Electric Light Orchestra Biography

The original Electric Light Orchestra (commonly shortened to ELO) line-up comprised Roy Wood (Roy Adrian Wood, 8 November 1946, Birmingham, Warwickshire, England; vocals, cello, woodwind, guitars), Jeff Lynne (b. 30 December 1947, Birmingham, Warwickshire, England; vocals, piano, guitar) and Bev Bevan (b. Beverley Bevan, 23 November 1945, Birmingham, Warwickshire, England; drums). They had all been members of pop unit the Move, but viewed this new venture as a means of greater self-expression. Vowing to ‘carry on where the Beatles’ ‘I Am The Walrus’ left off’, they completed an experimental self-titled set (commonly known as No Answer) with the aid of Bill Hunt (b. 23 May 1947, Birmingham, Warwickshire, England; French horn) and Steve Woolam (violin). Despite their lofty ambitions, the band still showed traces of its earlier counterpart with Lynne’s grasp of melody much in evidence, particularly on the startling ‘10538 Overture’, a UK Top 10 single in 1972.

Although Woolam departed, the remaining quartet added Hugh McDowell (b. 31 July 1953, Hampstead, London, England), Andy Craig (cello), ex-Balls keyboard player Richard Tandy (b. 26 March 1948, Birmingham, Warwickshire, England; bass, piano, guitar) and Wilf Gibson (b. 28 February 1945, Dilston, Northumberland, England; violin) for a series of indifferent live appearances, following which Wood took Hunt and McDowell to form Wizzard. With Craig absenting himself from either party, Lynne, Bevan, Gibson and Tandy maintained the ELO name with the addition of Mike De Albuquerque (b. 24 June 1947, Wimbledon, London, England; bass/vocals) and cellists Mike Edwards (b. Michael Edwards, 31 May, Ealing, London, England) and Colin Walker (b. 8 July 1949, Minchinhampton, Gloucestershire, England). The reshaped line-up completed the transitional Electric Light Orchestra 2 and scored a UK Top 10 single with an indulgent cover version of Chuck Berry’s ‘Roll Over Beethoven’ that included quotes from Beethoven’s 5th Symphony. Gibson and Walker then made way for violinist Mik Kaminski (b. Michael Kaminski, 2 September 1951, Harrogate, England) as ELO enjoyed a third UK hit with ‘Showdown’, but two ensuing singles, ‘Ma-Ma-Ma Belle’ and the sublime ‘Can’t Get It Out Of My Head’, were surprising failures. The latter song reached the US Top 10, however, which in turn helped its attendant album, Eldorado: A Symphony By The Electric Light Orchestra, to achieve gold status.

By the release of 1975’s Face The Music, the line-up had stabilized around Lynne, Bevan, Tandy, Kaminski, the returning McDowell, Kelly Groucutt (b. Michael Groucutt, 8 September 1945, Coseley, Worcestershire, England; bass) and Melvyn Gale (b. 15 January 1952, London, England; cello). ELO became a star attraction on America’s lucrative stadium circuit and achieved considerable commercial success with the albums A New World Record, Out Of The Blue and the UK chart-topping Discovery. Lynne’s compositions successfully steered the line between pop and rock, inspiring commentators to compare his band with the Beatles. Between 1976 and 1981 ELO scored an unbroken run of 14 UK Top 20 singles, including ‘Evil Woman’ and ‘Livin’ Thing’ (1976), ‘Telephone Line’ and ‘Turn To Stone’ (1977), ‘Mr. Blue Sky’, ‘Wild West Hero’ and ‘Sweet Talkin’ Woman’ (1978), ‘Shine A Little Love’, ‘The Diary Of Horace Wimp’, ‘Don’t Bring Me Down’ and ‘Confusion’/‘Last Train To London’ (1979), and ‘Xanadu’, a chart-topping collaboration with Olivia Newton-John, taken from the movie of the same name. The line-up had now been slimmed to feature Lynne, Bevan, Tandy and Groucutt, but recurrent legal and distribution problems conspired to undermine ELO’s momentum. Time (their second UK chart-topper) and Secret Messages lacked the verve of earlier work and despite further UK Top 20 hits with ‘Hold On Tight’ and ‘Rock ‘N’ Roll Is King’, the band’s future was put in doubt by a paucity of releases and Lynne’s growing disenchantment, and the guitarist’s pursuit of a solo career signalled a final split. It should also be noted that ELO enjoyed 14 US Top 20 hits during their heyday, from ‘Can’t Get It Out Of My Head’ in 1974 to ‘Calling America’ in 1986.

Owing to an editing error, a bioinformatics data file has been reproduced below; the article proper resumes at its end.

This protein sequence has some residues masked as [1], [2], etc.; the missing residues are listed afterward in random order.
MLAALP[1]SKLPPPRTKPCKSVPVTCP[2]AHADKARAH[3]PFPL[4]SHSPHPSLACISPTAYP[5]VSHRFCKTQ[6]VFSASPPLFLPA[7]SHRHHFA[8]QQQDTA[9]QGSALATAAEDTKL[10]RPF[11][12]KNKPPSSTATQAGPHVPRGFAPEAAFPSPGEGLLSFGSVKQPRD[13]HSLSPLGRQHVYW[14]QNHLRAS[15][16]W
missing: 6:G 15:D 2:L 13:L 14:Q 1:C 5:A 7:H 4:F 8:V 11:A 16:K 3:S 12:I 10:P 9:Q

In 1991, former drummer Bev Bevan emerged with ELO 2. That unit failed, owing to the fact that the Electric Light Orchestra without Lynne is like a toaster without a plug. It was therefore with considerable relief to loyal fans that Lynne resurrected the name in 2001. Featuring Richard Tandy and guest appearances from Ringo Starr and George Harrison, Zoom exhibited a few sparks to remind fans of the band’s glory years. For some inexplicable reason, after many years of being unfashionable in the new millennium, it was suddenly OK to like ELO again. Looking back over an impressive catalogue and listening once again to their music (especially Out Of The Blue), it is hard to see why they became the butt of so many jokes. At their worst they were dull but at their best they were a magnificent quality pop group.

Source: The Encyclopedia of Popular Music by Colin Larkin. Licensed from Muze.

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